Then came a few interview calls, but a much larger flood of rejection emails that lasted for months. “We will no longer be considering your application.” “The applicant pool was extremely competitive this year” blah blah blah blah. My inbox has been flooded by rejections before. This was a lot like every internship application season I have had. The difference? Before, I wasn’t paying application fees for just a generic rejection email response. And as my peers began to share lists of ivy league schools they were interviewing at and how busy they were jumping from one school to another, my Imposter Syndrome began to fester. I obviously was not prepared enough. How could I, when the others who were applying had been working towards med school from day one. I wanted to be a physician with my entire heart. But maybe that wasn’t enough.
I worked hard during my time at MIT, I never did things to check off boxes but because I genuinely enjoyed doing them. I had found a home in so many different communities. I had a scrapbook full of memories that I had built. I have no regrets. And yet in the worst part of my med school application process, I somehow managed to question it all. What if I had done x thing, applied to y program, volunteered at z place. Had I not made the best use of my time at MIT? Was I a failure? I was bringing myself down. And that was a dangerous place to be. It took forever to fall asleep. I became really snappy. I could barely stand myself.
Looking back at it all, it’s terrifying that I was able to keep myself in this bad place for so long, fueled by the comparisons I was drawing and this negative voice in my head that I was giving too much attention to. Despite how difficult it had begun to seem, I eventually did get into a medical school that I was really happy with. I am really excited about what awaits me, but I am also so exhausted.
The insecurities of the med school application process combined with personal loss were definitely meant to teach me something. I’m only beginning to chip away at what those lessons are supposed to be. At the end of the day the one singular person that we can always rely on is ourself. We have to be our champions. We have to see our worth. We have to keep our heads up high. We can’t let what other people say and do influence the way we view ourselves. We just can’t.
And secondly, every decision we make does not have to stem from this long thought out plan. Life changes us. And all you can simply do is keep making the best decision for the version of you that exists in that time and space. And even then, as my grandfather often tells me: you don’t make “right decisions”, but you can make decisions right. On the other end of the application process, it really feels like everything worked out exactly the way it was meant to. Similar to how my gut told me to just take the MCAT, something tells me that this is a part of a bigger plan that I will not be able to understand until a few years have passed.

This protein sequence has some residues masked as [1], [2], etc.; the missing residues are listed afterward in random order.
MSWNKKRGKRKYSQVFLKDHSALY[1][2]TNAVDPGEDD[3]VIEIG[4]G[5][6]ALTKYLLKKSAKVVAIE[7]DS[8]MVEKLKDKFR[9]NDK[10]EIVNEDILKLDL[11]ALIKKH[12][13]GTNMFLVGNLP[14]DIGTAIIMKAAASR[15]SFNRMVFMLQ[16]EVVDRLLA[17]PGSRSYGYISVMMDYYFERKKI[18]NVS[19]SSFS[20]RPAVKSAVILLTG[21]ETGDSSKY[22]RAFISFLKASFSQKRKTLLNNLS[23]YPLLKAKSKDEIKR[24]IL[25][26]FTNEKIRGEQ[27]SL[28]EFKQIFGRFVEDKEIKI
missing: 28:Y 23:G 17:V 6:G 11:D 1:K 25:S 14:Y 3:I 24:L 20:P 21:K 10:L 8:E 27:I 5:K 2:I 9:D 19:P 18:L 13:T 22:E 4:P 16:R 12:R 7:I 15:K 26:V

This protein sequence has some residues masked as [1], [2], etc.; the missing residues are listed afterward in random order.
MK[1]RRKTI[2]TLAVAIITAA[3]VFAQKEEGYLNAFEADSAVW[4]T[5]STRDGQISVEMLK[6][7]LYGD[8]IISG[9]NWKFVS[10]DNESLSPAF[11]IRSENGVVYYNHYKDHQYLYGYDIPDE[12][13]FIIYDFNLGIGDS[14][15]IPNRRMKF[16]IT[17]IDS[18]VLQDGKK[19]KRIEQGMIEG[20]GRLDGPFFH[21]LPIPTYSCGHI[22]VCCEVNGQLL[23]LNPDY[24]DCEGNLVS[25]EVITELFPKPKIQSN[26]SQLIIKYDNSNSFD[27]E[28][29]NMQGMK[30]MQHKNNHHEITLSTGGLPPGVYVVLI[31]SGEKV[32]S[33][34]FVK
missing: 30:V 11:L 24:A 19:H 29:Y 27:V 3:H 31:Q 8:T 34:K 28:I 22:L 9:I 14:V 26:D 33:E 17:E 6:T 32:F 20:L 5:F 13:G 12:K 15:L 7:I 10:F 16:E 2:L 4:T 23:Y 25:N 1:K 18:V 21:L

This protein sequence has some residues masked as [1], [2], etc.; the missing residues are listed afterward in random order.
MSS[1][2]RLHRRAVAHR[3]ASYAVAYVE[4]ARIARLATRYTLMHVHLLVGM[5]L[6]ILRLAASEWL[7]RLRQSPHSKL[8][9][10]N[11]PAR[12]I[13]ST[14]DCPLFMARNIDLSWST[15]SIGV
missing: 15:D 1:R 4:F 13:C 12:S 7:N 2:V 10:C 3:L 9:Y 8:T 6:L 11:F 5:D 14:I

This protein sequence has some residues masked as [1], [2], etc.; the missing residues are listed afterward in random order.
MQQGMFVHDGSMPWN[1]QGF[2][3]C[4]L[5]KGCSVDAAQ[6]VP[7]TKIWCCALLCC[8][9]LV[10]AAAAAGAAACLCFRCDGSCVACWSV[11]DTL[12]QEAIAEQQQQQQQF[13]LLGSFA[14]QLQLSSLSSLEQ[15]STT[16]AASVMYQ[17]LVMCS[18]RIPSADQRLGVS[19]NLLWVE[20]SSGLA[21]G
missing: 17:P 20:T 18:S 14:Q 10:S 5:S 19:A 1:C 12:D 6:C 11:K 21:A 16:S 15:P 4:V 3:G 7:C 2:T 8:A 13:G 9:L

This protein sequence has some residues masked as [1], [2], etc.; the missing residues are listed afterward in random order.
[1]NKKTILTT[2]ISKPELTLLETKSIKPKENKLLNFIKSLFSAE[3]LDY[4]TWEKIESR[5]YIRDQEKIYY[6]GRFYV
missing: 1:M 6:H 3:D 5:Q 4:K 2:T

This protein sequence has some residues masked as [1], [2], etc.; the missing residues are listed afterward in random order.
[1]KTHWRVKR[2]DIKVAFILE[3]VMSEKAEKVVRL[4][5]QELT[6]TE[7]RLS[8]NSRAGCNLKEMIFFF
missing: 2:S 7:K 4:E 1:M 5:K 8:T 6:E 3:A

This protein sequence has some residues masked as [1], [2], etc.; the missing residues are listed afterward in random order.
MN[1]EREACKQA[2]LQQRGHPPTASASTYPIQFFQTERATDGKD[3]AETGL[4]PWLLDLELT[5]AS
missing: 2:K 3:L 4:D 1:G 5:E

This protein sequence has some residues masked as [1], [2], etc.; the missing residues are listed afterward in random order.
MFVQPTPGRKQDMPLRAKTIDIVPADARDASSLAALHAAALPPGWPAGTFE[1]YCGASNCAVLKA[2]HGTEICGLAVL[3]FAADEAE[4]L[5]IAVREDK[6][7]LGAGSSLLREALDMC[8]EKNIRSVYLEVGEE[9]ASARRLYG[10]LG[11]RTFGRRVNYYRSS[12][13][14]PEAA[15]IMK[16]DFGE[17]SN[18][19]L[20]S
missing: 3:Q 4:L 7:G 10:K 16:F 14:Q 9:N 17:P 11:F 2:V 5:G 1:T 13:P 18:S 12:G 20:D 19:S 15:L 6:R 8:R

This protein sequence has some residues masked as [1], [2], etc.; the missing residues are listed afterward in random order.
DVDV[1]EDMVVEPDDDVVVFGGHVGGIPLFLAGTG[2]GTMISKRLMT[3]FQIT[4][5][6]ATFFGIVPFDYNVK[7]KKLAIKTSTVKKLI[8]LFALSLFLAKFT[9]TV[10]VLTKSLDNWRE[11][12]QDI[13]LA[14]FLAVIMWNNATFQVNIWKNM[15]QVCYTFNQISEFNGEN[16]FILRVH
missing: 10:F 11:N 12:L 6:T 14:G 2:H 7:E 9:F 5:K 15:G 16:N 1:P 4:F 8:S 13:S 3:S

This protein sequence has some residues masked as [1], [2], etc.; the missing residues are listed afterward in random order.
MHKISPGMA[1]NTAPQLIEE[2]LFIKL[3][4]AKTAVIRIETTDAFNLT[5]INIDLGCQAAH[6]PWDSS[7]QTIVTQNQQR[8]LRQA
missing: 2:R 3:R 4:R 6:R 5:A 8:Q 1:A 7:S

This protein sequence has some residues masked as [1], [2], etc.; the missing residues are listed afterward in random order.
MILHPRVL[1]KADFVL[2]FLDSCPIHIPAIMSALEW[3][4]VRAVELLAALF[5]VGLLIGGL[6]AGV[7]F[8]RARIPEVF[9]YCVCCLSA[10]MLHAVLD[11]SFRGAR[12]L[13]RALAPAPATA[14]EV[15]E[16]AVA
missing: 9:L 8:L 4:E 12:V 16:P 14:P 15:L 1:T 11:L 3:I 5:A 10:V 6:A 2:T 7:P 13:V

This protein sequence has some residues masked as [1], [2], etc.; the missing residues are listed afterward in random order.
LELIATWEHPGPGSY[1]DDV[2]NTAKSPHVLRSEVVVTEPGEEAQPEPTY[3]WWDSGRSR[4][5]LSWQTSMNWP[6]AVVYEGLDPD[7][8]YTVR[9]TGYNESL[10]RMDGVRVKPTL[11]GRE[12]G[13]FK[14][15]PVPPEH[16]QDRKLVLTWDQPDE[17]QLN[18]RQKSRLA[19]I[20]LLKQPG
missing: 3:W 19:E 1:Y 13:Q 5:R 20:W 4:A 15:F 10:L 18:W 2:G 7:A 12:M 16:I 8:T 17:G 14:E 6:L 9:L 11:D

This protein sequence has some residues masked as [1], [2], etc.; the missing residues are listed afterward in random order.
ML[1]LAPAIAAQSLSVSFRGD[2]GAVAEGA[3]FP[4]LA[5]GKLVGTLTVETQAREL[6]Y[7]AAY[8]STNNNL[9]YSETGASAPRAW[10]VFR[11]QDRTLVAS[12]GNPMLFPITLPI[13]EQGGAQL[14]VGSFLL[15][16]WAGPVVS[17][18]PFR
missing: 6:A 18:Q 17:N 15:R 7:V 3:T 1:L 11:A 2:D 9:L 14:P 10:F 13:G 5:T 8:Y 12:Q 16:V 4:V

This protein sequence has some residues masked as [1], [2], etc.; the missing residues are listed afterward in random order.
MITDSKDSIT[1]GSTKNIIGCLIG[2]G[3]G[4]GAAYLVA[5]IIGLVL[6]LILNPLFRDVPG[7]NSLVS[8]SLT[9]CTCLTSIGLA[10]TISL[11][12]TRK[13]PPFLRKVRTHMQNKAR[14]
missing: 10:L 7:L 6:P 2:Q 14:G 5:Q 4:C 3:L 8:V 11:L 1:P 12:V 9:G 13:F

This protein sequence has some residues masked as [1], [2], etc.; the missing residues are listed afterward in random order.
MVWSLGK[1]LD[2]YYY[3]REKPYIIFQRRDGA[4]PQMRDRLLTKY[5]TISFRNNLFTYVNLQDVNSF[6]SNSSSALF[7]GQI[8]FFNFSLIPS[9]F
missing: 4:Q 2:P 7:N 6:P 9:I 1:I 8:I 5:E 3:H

And to the imposter syndrome that stills creeps inside me, I say, it doesn’t matter what I am in comparison to other people. It doesn’t matter if I was the number one desired applicant or the applicant that barely made the cut. An opportunity is an opportunity. And what matters is what I am able to do with it. And boy do I plan to do a lot with it.
As I have been reminded again and again, our time here is limited. We all deserve to love and be loved. Not just by others, but also by ourselves. We owe ourselves peace and happiness. Asking for advice is important, but at some point you also gotta trust that you know what is best for you.
Recovering from all of this is a process, but slowly I am beginning to heal. And suddenly I am realizing that in many ways, my time at MIT did not just prepare me academically and socially, but it also prepared me to get through this really really rough patch in my life. At MIT, I learned that I could fail my very first midterm as an undergrad and still bounce back and thrive. At MIT, I learned that no matter how difficult the pset, I could always find help if I went out to seek it. At MIT, I learned that even the longest of nights comes to an end – often with the welcoming of a beautiful sunrise on the Charles. That all goes to say, I’ve received many punches at MIT. And even though I often questioned my capabilities and strength, I always managed to stand up again. People say that MIT is the hardest thing you will ever do. I’m not sure how true that is. And I for sure now that MIT is by no means a golden ticket for the next step. But what I can say is that MIT has shown me that I am a lot stronger than I often let myself believe. My job now, is to remember these lessons and let my battle scars show.